This is the third in a three part series of blogs that look at: 1: Why Repairs Cafes Matter; 2. The policy needs for a right to repair; 3. What a repair future would look like.
Most of our Repair Café repairers are older people. The little culture of repairing we still have will die out if we’re not careful, and if it doesn’t link up with a younger generation. I’m hopeful that we can change this, as learning to fix something is educational for the individual, and it also grows a shared knowledge in neighbourhoods, and people can start teaching each other.
As more and more of us start bringing back our repair culture, we’ll recognise that material products have a whakapapa, and are worth something more than the financial value.
One thing is clear to me – recycling is outdated and no-longer an option. We can’t recycle our way out of the mess this world is in, but with a Right to Repair and Repair Cafés, we can repair the future.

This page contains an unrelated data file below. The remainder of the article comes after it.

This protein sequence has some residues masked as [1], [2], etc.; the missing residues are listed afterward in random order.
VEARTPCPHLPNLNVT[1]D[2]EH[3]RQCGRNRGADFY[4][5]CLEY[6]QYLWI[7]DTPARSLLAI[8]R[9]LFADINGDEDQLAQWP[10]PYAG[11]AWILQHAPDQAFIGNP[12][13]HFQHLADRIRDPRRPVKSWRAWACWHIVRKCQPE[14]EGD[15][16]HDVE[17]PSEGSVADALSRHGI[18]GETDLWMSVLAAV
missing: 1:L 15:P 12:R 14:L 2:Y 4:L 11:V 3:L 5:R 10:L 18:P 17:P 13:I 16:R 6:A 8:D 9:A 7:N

Much repair knowledge can be shared at a Repair Café! You can learn about the design of your broken household item when your volunteer repairer first dismantles it, if parts are designed for obsolescence and/ or difficult and expensive to obtain, and hopefully how to fix it. Photo courtesy of Birkenhead Repair Café, Auckland, 21 May 2021
In the future, I look forward to us choosing the items that we buy very carefully. We’ll research and know how repairable something is, and our decisions to buy products will be based on repairability and durability. And that’s what will predominantly be sold to us on the market.
We’ll treasure our belongings, and be keen, knowledgeable and interested in how to repair it, and pass them on to others intact.
We’ll have a more localised circular economy. Local manufacture and local repair will be thriving. Our educational institutions could be teaching circular product design and repair across to ensure another generation are learning much needed practical skills to create and maintain sustainable technologies.
When we buy something, we’ll think about its end of life and how that’s managed.
If you can imagine this too – join us and support the campaign! Add your name at: Make it our Right to Repair!
This blog was first published on the Greenpeace Aotearoa website.